Major League Baseball just felt its first major backlash from the steroid era of the late 1990s and early 2000s when not one player was inducted into the Hall of Fame this year. This was the first time since 1996 that no player was elected. Most of the players on this year’s ballot had exceptional statistical careers. Barry Bonds, Sammy Sosa, Mike Piazza, Roger Clemens, Mark McGwire, and Rafael Palmeiro were the signature names that were denied entrance into baseball’s most sacred fraternity. Players such as Piazza and Craig Biggio that were never directly associated with steroids were even left out. This was a statement by the voters declaring all players who played in that time period are guilty by association and have an asterisk attached to their careers. This darkens the cloud that was already cast over this era.
Mike Piazza was one of the greatest catchers of all time, producing a career stat line of a .308 batting average, 427 home runs, 1,335 runs batted in to go along with 12 all-star appearances, and 10 silver slugger awards. Amongst the all-time leaders at the catcher position, Piazza is first in home runs, first in slugging percentage, third in batting average, and fourth in runs batted in. Piazza never failed a drug test or was even speculated to have used performance enhancing drugs. But because of the transgressions of some of his peers he now has to wait another year to receive a chance to be inducted into the Hall of Fame. Piazza was not linked to steroids and many think that this was an injustice. Mets owner Fred Wilpon issued a statement in which he reached out and supported Piazza; “We hope in the not-too-distant future that Mike Piazza will take his rightful place in the Baseball Hall of Fame. The statistics he compiled as a catcher were unmatched by anyone in the history of the game. We are optimistic one day soon Mike’s plaque, with a Mets cap, will be hanging in Cooperstown where it truly belongs.” They say that time heals all wounds, so hopefully the next time he is eligible the voters will have a change of heart and give the great Mike Piazza the accolades he deserves.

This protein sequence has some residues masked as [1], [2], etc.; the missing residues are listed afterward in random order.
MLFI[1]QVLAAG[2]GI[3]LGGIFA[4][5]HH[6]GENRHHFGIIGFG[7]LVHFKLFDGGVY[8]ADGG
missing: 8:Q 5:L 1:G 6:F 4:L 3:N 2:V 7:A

Craig Biggio received the highest percentage of votes and was another player not directly linked to steroids that was punished for the actions of others. Biggio started his career as a catcher, moved to centerfield, then became a Gold Glove second baseman. He accumulated a .281 batting average with 3,060 hits, 327 home runs, and 414 stolen bases. Biggio was a seven time all-star, four-time Gold Glove winner, and won five Silver Slugger awards. Craig Biggio’s long-time teammate Jeff Bagwell, who was also eligible for induction but did not get in, is shocked that Biggio was not selected. “I hurt for ( Biggio),” said Bagwell ” I know it means a ton to him… That doesn’t make any sense. That’s a travesty. You’re talking about 3,000 hits and you don’t get in on the first ballot. That sucks. He deserves to be in right now.” I’m sure many of Biggio’s fans share this same sentiment. He was one of the good guys in baseball, and represented everything that’s good about the game, as with Piazza. Biggio, staying true to himself, kept things in perspective and was somewhat humorous about the situation “I kept an open mind to the whole thing,” said Biggio. “Who knew how the voters were going to vote? It’s something that’s out of your control… Was I disappointed? I’m pretty close [to getting in]. We got a 68 [%], and I’m going to go back and study a little harder and hopefully I’ll get a 75 next year.” It’s a shame that these two players are left out due to the shameful actions that took place in the tarnished years of the steroid era.
We have now learned that everyone who played in those years is either guilty, or guilty by association. This is an unfortunate circumstance for the players who stayed clean during this era, their legacies will forever be tainted.